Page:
Counselor

How to Identify the Best New Suppliers

As distributors become reluctant to audition new suppliers, they must find a process to separate the most reliable ones from all others.

Last year, over a third of distributors (37%) increased the number of suppliers they used, compared to 8% who decreased their roster, according to State of the Industry statistics. But those numbers hid another fact: over the last three years, fewer distributors were adding to the number of suppliers they use in any given year. Ultimately, then, it’s harder for all suppliers to thrive if distributors won’t give them a chance.

The easy answer to this quandary: create processes that distinguish the outstanding suppliers from the average ones. In practice, however, it’s no longer simple because suppliers transcend categories to be all things to all distributors. “Years ago, you knew what everybody did. There was a pen supplier. There was a mug supplier. Now, everyone’s selling everything,” says Larry Cohen, president of Top 40 distributor Axis Promotions (asi/128263). “My expectation from our supplier partners is the expectation we present to our clients: If we can’t make your job easier, we’re not a good fit. That should be the driving factor.”

Mike Emoff, CEO of Shumsky (asi/326300), says every distributor should begin by having a checklist for all potential supplier partners. That includes making sure the supplier is willing to provide special pricing at certain volumes; verifying it’ll stand behind its product if something goes wrong and confirming the supplier has a safety and social compliance policy in place. “If you’re not conscious about quality and safety, you’re setting yourself up for problems,” Emoff says.

Fortunately, much of this information is available even before establishing first contact with a supplier. “There are services within ASI that offer supplier feedback,” Emoff says. “There are also multiple supplier industry awards, and that’s a really easy place to go and check. Who are the winners? Who are the distributors’ choices of suppliers out there?”

Cohen prefers to do business with suppliers that can prove they’re better at something than any of their competitors are. “Tell me what you’re best at, and be best at that and prove it,” he says.

This is the mission that Al’s Goldfish (asi/33300) has recently taken on. After being in the fishing supply retail business for over 60 years, Al’s Goldfish has navigated into the promotional waters in the last two years, with the goal of making distributors aware of its expertise in the fishing market. “We have the understanding that we are considered very much a niche in this space,” says Mike Lee, president of Al’s Goldfish. “We go about building a brand in promo vs. someone who just lists products.”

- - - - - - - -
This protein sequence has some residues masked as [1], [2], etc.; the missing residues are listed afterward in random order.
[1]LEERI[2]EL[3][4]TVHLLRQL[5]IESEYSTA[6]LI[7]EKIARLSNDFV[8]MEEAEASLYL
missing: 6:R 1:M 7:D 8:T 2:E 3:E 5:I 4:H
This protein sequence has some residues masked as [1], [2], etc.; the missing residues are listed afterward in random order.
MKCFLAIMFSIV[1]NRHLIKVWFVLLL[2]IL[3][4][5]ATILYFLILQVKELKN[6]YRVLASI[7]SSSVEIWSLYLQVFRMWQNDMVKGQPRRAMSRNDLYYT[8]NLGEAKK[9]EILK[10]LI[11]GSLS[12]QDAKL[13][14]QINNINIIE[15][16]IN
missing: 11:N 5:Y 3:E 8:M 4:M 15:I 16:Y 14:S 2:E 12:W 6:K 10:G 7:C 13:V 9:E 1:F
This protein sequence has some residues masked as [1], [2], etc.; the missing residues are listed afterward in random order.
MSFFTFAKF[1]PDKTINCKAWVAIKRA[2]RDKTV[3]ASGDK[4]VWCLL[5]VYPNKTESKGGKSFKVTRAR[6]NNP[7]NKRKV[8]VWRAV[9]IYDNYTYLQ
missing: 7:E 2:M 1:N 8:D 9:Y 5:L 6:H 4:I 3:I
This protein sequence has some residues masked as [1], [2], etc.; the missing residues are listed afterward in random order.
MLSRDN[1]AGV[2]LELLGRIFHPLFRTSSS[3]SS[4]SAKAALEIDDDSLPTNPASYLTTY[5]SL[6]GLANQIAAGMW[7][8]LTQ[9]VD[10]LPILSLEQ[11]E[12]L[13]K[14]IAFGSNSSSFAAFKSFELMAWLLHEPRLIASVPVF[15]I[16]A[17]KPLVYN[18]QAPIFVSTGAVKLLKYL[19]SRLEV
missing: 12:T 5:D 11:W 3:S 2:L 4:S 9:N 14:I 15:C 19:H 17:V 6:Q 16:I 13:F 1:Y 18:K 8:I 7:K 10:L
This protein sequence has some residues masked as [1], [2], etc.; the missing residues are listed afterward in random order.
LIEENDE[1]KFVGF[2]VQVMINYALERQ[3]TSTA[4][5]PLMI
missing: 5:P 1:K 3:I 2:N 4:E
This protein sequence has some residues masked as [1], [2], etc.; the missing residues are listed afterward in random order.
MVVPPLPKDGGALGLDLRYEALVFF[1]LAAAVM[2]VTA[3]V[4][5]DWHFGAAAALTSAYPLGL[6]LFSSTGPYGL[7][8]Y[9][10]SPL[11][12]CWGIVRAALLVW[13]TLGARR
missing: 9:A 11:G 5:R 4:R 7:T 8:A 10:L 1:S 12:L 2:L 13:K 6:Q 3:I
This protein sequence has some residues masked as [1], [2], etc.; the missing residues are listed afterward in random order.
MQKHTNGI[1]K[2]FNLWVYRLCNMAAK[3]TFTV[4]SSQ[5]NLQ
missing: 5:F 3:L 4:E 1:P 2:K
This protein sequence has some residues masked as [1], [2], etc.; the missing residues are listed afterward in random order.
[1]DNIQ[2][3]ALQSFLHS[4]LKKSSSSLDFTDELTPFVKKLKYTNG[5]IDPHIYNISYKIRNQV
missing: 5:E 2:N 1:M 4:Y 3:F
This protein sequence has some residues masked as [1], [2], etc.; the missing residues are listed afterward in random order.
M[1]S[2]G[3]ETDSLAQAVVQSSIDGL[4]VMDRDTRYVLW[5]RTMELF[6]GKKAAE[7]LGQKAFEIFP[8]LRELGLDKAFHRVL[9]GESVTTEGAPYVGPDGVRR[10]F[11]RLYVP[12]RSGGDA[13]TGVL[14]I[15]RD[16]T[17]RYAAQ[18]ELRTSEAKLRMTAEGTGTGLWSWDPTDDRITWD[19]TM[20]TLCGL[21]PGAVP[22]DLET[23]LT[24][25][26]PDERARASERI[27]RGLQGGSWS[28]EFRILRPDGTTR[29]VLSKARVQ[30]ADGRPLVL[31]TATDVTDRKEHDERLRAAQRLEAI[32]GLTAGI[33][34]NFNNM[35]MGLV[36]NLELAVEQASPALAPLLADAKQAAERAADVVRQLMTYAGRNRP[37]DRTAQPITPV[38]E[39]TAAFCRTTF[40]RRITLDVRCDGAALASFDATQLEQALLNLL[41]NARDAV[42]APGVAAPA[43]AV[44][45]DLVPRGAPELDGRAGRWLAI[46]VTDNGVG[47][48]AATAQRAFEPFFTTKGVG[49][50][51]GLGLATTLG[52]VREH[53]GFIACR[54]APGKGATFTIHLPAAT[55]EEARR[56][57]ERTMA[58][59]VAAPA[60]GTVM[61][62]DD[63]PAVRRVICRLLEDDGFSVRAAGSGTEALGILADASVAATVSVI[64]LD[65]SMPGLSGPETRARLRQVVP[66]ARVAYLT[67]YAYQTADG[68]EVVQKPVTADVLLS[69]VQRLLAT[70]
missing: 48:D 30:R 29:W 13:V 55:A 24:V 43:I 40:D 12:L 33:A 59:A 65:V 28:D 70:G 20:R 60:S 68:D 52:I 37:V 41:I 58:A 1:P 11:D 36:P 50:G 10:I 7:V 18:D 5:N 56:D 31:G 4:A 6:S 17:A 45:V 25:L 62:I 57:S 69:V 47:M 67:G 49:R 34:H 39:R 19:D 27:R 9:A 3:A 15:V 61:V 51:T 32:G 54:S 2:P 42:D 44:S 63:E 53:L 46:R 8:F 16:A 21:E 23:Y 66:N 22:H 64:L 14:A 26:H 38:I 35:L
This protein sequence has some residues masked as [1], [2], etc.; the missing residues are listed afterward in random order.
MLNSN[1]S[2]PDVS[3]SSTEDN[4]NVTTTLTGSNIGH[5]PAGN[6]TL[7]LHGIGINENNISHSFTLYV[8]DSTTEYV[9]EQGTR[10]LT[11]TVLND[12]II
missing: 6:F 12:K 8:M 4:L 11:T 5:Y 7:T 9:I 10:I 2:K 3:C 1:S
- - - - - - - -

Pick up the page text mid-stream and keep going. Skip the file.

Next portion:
Al’s Goldfish has piggybacked on its knowledge of fishing (according to Lee, one in six Americans fish) by informing distributors on its website and at trade shows that it can tailor promotional marketing to the kinds of fish and fishing supplies that are popular within each geographical region.

But most importantly, fishing is the only thing that Al’s Goldfish specializes in – and it makes sure potential distributors are aware of the advantages of this. “The bigger players that carry fishing products, carry everything. You might as well be picking up a keychain,” Lee says. “We offer that value of being very particular and offering products that fit their specific needs.”

The supplier identifies and profiles target customers, including the scope of their knowledge regarding the fishing market, and then strives to educate them on the value of the product that the supplier sells.

There’s no doubt this kind of niche expertise among supplier partners can be highly valuable. On the flip side, no exceptional product or pricing should transcend warning signs that distributors must look out for. “Depending on your size, if a supplier asks for payment up front, that’s a red flag for me, because I think the supplier might be in trouble,” Emoff says.

Emoff once ran into this situation when a new supplier asked for a deposit on a big order and admitted its cash flow wasn’t good. “If they’re hurting, you will suffer with them, so you’ve got to be careful,” he says. “Just like suppliers run credit checks on us, I run supplier credits. I’ll check in on their financial health. I believe that’s a smart move.” Bottom line: When the time comes to pick new supplier partners, it’s a good rule of thumb to have the same expectations of them that your customers have of you.

“Picking the right supplier is like picking an employee,” Emoff says. “If organizations are just doing business with suppliers because they have a product they’re looking for, that’s a strategy that’s very short-lived, and I don’t believe the benefits a supplier will give you are going to equal that of one that’s a solid relationship.”

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